Retailers scale back sales expectations for this year

Retailers scale back sales expectations for this year

A projected strong second half of 2014 won’t be enough to offset the hit retailers took from harsh winter weather, the National Retail Federation said Wednesday, lowering its earlier sales forecasts for the year.

The retailers’ group now forecasts sales growth of 3.6 percent for all of this year, down from the 4.1 percent envisioned in January.

“We thought the economy would improve,” said Jack Kleinhenz, the federation’s chief economist.

Harsh winter weather across much of the nation is to blame for what, after two revisions, is now a 2.9 percent contraction of the U.S. economy from January through March. The Commerce Department will release its first estimate of second-quarter growth next Wednesday, and most mainstream economists think the growth from April through June will be about 3 percent.

It means the two quarters effectively cancel each other out, and over the year so far the economy will have stumbled along, again below expectations.

The better news, Kleinhenz said in a call with reporters to announce the revised forecast, is that the remaining five months of the year are expected to see a pickup in retail and economic activity.

By the federation’s estimate, retail sales for the first half of 2014 grew at a rate of 2.9 percent, slowed by the harsh winter. Sales are expected to pick up from July through December, to around 3.9 percent. The numbers include general retail sales and non-store sales, including Internet sales, but they exclude the sales of automobiles, gasoline and food at restaurants.

“The challenge is we’re in this low-growth environment,” added Matthew Shay, the president and CEO of the federation. “People aren’t feeling the recovery; consumers aren’t feeling confident.”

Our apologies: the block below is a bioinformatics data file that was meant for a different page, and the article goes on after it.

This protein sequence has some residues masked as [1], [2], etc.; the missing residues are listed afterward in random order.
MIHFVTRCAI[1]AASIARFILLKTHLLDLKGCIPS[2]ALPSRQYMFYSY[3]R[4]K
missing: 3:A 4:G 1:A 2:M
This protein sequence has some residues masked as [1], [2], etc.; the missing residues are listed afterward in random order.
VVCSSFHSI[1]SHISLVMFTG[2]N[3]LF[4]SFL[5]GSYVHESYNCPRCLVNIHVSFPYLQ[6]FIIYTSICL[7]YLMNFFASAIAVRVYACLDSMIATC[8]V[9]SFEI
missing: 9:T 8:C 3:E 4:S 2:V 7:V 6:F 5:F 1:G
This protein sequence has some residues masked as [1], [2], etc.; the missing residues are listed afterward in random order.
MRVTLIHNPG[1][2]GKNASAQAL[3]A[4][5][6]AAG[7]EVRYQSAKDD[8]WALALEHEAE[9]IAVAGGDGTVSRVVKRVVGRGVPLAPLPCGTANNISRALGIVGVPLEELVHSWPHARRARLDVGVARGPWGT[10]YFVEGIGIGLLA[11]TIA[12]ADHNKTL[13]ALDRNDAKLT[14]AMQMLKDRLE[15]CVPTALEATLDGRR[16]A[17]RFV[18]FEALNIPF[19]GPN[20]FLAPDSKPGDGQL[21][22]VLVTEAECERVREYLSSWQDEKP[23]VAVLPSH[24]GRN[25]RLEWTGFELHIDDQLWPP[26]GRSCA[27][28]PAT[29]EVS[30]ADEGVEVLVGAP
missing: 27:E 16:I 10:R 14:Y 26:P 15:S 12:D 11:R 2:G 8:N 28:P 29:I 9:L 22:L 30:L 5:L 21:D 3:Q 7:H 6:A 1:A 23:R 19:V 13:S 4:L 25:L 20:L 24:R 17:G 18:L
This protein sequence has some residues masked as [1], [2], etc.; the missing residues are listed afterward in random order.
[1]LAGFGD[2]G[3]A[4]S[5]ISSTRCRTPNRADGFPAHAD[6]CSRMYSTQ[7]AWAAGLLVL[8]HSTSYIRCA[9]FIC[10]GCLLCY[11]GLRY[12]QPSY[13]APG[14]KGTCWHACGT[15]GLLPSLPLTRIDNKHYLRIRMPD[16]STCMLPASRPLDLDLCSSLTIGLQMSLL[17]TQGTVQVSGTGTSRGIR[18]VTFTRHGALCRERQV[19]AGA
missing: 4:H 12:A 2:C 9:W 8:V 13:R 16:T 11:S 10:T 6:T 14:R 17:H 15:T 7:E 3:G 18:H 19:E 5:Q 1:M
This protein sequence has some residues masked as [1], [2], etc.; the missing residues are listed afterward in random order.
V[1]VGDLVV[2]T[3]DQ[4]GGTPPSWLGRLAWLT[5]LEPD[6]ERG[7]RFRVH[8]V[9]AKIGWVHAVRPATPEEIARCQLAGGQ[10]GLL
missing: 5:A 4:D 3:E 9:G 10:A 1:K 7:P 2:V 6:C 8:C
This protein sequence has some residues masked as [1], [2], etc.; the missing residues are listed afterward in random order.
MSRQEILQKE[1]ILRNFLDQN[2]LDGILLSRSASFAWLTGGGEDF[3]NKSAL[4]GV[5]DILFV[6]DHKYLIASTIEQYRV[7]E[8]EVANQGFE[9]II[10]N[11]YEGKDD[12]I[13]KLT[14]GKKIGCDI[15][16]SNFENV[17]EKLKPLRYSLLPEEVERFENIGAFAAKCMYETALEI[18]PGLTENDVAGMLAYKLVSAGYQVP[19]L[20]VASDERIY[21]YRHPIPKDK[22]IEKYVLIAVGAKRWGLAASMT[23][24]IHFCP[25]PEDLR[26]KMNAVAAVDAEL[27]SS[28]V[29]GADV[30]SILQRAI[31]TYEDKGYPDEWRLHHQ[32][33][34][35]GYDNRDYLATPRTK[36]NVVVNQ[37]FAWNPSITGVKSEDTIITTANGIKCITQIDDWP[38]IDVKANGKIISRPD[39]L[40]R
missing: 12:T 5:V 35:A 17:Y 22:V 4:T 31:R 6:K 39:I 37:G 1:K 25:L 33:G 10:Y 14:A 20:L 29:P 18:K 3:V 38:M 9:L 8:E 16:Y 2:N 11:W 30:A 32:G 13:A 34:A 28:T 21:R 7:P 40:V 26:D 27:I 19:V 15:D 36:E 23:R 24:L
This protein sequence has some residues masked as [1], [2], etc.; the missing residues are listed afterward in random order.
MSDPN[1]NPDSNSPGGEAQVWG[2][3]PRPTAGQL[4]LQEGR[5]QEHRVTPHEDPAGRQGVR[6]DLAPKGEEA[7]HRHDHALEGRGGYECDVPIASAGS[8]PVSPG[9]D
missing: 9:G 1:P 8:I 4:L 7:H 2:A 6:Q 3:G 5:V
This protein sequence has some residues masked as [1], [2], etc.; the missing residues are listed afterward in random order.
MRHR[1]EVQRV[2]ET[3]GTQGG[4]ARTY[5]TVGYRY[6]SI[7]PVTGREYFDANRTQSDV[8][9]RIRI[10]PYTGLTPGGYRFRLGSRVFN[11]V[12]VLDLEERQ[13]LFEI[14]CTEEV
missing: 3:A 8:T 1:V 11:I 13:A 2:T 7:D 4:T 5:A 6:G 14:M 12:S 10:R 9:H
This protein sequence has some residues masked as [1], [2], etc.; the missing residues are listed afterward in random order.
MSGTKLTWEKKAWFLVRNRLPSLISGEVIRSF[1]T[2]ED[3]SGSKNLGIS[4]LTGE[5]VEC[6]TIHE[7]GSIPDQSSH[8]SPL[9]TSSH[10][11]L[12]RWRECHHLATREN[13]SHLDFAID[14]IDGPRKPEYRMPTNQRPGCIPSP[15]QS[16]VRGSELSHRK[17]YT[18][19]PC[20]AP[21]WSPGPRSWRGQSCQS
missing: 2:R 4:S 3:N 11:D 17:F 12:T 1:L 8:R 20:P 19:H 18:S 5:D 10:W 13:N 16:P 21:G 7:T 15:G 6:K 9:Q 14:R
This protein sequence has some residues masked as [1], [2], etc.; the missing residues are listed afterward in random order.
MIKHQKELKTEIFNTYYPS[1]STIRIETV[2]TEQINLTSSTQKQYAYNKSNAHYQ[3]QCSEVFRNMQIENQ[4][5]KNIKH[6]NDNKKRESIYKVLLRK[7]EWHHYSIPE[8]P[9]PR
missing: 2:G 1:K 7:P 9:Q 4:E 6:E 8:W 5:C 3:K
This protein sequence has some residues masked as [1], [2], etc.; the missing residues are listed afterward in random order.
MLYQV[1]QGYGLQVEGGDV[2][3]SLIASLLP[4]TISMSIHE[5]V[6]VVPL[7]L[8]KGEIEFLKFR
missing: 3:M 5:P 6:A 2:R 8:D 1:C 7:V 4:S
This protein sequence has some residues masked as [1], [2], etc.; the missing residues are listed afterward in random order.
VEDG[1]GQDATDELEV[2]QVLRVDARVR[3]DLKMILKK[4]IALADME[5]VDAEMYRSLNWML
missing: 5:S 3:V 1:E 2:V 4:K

He added, “It is getting tiresome to not be getting out of first gear.”

The federation’s forecast is in line with the latest retail sales data out of the Census Bureau. It reported July 15 that sales in June rose 4.3 percent from the previous month, reflecting a speed-up. But sales had increased only 0.2 percent from June 2013, and sales for the month and the year continue to fall short of analysts’ expectations.

One consequence of the soft 2014 sales is that retailers are likely to get more aggressive. In the final months of the year, consumers can expect advertising and sales to begin earlier for the back-to-school period and the year-end holidays.

“It’s definitely starting earlier,” said Bill Thorne, a senior vice president at the federation, noting that back-to-school ads are already running on television channels aimed at children and families. “It’s going to be a good back-to-school year. It’s not going to be a great back-to-school year.”


That’s partly because consumers are still reticent to open their wallets.

“People are timid in terms of using credit cards,” Kleinhenz added, and since consumption accounts for about three-fourths of U.S. economic activity it all points to subdued growth. “It raises issues of how fast this economy can grow.”

Many large retailers don’t report their second-quarter earnings until August, but the scene was already set in the first quarter. In a conference call with investment analysts in May, Target interim CEO John Mulligan set the bar fairly low.

“For the full year, we continue to expect U.S. comparable sales in a range of flat to up 2 percent,” he said.

Analysts at several Wall Street firms also cautioned earlier this month that the ubiquitous Wal-Mart chain may fall short of consensus expectations when it reports second-quarter earnings.


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